The school resource officer

03/30/2013  |  BY KEVIN QUINN
school security
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School safety. Ever since the tragic shooting that occurred Dec. 14, 2012 in Newtown, Conn. where 20 children and six adults were killed at Sandy Hook Elementary, those two words have never had so much meaning and sparked controversy around the country. The debates on how we keep our kids safe began that horrible night and have not ended yet. There are numerous ideas that people are coming up with regarding how to keep our schools safe and prevent another incident like the one in Connecticut.

One such idea is to have a School Resource Officer (SRO) assigned to the school campus. An SRO is a fully sworn law enforcement officer from the local police or sheriff’s department that is assigned to a school on a full time basis. The SRO is not a security guard or even an extra hired police officer to “Stand guard” in the front of a school.

The school resource officer is an integral part of the school staff and administration team. The SRO works closely with the staff, parents and students to ensure a safe campus and school environment. SRO’s become a part of the school staff, getting to know everyone and everything on that campus like it is his own; and in a way it is.

School districts all over the nation have partnered with local law enforcement agencies to establish School Resource Officer Programs. The purpose of the SRO is to work diligently with stakeholders in the communities they serve to provide a safe environment for all students to learn.

The overall goal of the SRO is to build positive relationships with adolescents, which in turn reduces crime, drug abuse, and violence in their community. The National Association of School Resource Officers (NASRO) developed the SRO Triad concept. The Triad concept defines the SRO as having three primary roles: Law enforcement officer, teacher, and informal counselor. This is the difference in having an SRO or just a hired extra duty security officer.

As a law enforcement officer, the school community becomes the SRO’s “beat” and acts a liaison between the school and police community. They not only enforce state and city laws, but the SROs also provide campus security, intelligence and help change the attitudes young people have towards law enforcement. The SRO is also an immediate first responder for any and all critical incidents that are occurring on campus.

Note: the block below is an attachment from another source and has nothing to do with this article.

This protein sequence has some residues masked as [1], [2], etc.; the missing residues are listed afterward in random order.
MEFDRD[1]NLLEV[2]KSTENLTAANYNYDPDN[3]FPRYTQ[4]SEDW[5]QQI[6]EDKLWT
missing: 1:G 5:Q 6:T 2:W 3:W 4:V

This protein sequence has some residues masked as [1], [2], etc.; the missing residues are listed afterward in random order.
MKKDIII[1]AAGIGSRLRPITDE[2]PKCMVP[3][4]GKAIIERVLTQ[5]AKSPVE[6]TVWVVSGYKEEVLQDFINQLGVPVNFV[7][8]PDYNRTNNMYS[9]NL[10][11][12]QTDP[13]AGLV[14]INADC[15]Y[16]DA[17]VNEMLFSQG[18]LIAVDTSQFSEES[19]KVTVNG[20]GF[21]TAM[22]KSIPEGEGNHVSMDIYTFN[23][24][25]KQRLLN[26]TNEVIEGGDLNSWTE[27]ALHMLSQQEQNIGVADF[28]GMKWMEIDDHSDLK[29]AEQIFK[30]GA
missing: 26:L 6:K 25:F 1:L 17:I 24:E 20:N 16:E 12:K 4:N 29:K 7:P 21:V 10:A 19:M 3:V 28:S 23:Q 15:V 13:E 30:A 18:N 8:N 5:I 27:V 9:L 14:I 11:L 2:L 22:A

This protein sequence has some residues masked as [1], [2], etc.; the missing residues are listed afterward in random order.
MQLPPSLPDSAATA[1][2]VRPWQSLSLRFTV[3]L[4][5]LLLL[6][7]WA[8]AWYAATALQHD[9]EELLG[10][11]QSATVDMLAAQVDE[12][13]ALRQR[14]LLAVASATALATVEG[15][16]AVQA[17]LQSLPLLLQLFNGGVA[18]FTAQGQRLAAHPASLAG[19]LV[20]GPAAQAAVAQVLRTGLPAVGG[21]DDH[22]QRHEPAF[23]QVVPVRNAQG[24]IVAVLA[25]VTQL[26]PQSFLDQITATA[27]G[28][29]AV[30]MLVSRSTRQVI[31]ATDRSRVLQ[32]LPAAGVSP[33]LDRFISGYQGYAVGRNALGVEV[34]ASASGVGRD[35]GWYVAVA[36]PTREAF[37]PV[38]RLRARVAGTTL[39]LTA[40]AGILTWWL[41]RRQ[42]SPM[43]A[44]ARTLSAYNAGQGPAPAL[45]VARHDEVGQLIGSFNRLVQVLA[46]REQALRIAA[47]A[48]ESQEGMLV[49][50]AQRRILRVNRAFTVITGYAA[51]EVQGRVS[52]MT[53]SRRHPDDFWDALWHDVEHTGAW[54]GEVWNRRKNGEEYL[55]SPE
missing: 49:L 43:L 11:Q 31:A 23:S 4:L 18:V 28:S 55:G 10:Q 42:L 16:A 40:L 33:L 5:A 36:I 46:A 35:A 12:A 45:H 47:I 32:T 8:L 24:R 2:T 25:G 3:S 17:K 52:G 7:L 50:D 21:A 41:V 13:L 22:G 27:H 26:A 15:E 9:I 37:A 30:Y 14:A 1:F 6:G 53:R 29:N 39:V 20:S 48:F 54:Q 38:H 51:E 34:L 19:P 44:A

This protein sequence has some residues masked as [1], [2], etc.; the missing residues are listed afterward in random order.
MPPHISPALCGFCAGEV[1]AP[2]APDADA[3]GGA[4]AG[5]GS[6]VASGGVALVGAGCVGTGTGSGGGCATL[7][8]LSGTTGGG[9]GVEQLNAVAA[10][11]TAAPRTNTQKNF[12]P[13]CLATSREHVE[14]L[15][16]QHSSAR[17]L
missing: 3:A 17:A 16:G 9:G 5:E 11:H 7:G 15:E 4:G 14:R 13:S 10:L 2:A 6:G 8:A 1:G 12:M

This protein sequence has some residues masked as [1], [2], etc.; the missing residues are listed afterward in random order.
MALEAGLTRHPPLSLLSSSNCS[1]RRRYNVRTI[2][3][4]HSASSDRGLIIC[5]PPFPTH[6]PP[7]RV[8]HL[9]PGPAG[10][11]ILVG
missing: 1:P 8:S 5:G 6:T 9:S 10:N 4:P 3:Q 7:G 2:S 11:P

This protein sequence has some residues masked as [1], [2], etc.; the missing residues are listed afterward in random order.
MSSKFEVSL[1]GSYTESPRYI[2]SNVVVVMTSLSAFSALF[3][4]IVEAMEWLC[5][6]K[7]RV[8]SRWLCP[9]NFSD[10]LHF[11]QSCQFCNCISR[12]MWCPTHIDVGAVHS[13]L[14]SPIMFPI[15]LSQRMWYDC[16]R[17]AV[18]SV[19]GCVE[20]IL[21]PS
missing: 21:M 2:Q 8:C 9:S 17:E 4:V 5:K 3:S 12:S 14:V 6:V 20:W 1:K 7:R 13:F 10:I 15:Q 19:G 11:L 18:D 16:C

Having a police officer already on the campus can eliminate several minutes of response time when seconds count. If there is a critical incident that occurs on the school campus, in the time it would take someone to call 911, have the call transferred to a dispatcher, have the dispatcher send the call to a patrol officer and then the time it takes that officer to respond and then locate where on the campus the incident is, the SRO could already have the whole situation under control because they are already on the campus.

When a school has an SRO assigned to the campus, there is no delay in response time. The SRO also has a crucial part of the emergency response plan for the school. They work closely with the school administration in making the sure the plan is updated and drills are conducted on a regular basis.

Often times SROs are invited to be guest speakers in classrooms. SROs teach law related education to not only students, but to staff members, parents and other community stakeholders. SROs teach juveniles the importance of the justice system, respecting others and property, and career opportunities in criminal justice. The SRO as a guest speaker creates opportunities for law enforcement to connect with juveniles in a positive atmosphere. The presence of the SRO in the classroom helps young people develop trust and a better understanding of law enforcement. SROs also gain a greater appreciation of the invaluable role our educators play in our schools today when they themselves become the instructor to the young people they work with daily.

The third and final role of the SRO is that of an informal counselor and mentor. The ultimate goal of the SRO is to bridge the gap between themselves and juveniles by developing rapport. Once SROs establish themselves in their assigned school community, students become more comfortable with asking the SRO for advice and guidance on “teen-issues.” These issues may include teen dating violence, social network conflicts, parent/child conflicts, academic advice, and legal advice. The role of informal counselor allows SROs to make an impact on their students for the rest of their lives. 

The National Association of School Resource Officers (NASRO) is made up of thousands of law enforcement officers, school safety and educational personnel from every state in the nation and many foreign countries. The focus is to provide sound training for school resource officers and school personnel, allowing them to better perform their jobs. NASRO accomplishes this through its annual NASRO Conference and training courses held in various locations across the United States and in other countries.

NASRO continues to offer preventive strategies to enhance those protective factors, especially bonding to the family, school and community, which appear to foster the development of resiliency in young people who may be at risk for criminal activity, substance abuse or other problem behaviors.

The successful school resource officer program is a collaborative effort by certified law enforcement officers, educators, students, parents, and the community to offer law related educational programs in the schools in an effort to reduce crime, drug abuse, violence, and provide a safe school environment.

Kevin Quinn has been a law enforcement veteran for 17 years, is the president of the National Association of School Resource Officers and the SRO assigned to the largest high school in Arizona.
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